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Income Distribution and Demand-Induced Innovations

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  • Foellmi, Reto
  • Zweimüller, Josef

Abstract

We utilize Schmookler’s (1966) concept of demand-induced invention to study the role of income inequality in an endogenous growth model. As rich consumers can satisfy more wants than poor consumers, both prices and market sizes for new products, as well as their evolution over time, are determined by the income distribution. We show how a change in the distribution of income affects the incentive to innovate and hence long-run growth. In general, less inequality tends to discourage the incentive to innovate, but this depends on the nature of the redistribution.

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  • Foellmi, Reto & Zweimüller, Josef, 2005. "Income Distribution and Demand-Induced Innovations," CEPR Discussion Papers 4985, C.E.P.R. Discussion Papers.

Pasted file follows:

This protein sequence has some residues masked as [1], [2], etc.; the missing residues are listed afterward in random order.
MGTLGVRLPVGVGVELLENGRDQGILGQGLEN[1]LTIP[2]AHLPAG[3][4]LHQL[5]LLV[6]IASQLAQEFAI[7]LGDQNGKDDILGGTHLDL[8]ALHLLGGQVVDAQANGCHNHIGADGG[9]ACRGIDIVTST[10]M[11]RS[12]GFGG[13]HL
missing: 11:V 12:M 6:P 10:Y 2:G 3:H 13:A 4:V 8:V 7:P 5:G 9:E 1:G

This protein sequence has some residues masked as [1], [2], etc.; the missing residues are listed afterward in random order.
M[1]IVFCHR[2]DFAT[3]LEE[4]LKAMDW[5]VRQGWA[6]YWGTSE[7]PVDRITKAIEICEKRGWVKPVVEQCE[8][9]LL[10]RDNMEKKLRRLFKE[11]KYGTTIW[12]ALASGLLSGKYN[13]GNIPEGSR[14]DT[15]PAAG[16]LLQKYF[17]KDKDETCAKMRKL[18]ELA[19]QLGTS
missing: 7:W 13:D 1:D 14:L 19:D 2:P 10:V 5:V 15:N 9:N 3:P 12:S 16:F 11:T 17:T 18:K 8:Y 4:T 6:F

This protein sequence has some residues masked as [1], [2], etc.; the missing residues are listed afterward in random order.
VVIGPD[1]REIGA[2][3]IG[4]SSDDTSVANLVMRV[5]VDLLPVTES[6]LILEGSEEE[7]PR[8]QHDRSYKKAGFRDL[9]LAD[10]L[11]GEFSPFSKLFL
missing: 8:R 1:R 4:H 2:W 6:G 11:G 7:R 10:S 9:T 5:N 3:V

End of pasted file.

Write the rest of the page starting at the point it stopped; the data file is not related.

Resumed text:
• Handle: RePEc:cpr:ceprdp:4985
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    More about this item

    Keywords

    demand composition; growth; inequality; price distortion;
    All these keywords.

    JEL classification:

    • D30 - Microeconomics - - Distribution - - - General
    • D40 - Microeconomics - - Market Structure, Pricing, and Design - - - General
    • L16 - Industrial Organization - - Market Structure, Firm Strategy, and Market Performance - - - Industrial Organization and Macroeconomics; Macroeconomic Industrial Structure
    • O15 - Economic Development, Innovation, Technological Change, and Growth - - Economic Development - - - Economic Development: Human Resources; Human Development; Income Distribution; Migration
    • O31 - Economic Development, Innovation, Technological Change, and Growth - - Innovation; Research and Development; Technological Change; Intellectual Property Rights - - - Innovation and Invention: Processes and Incentives

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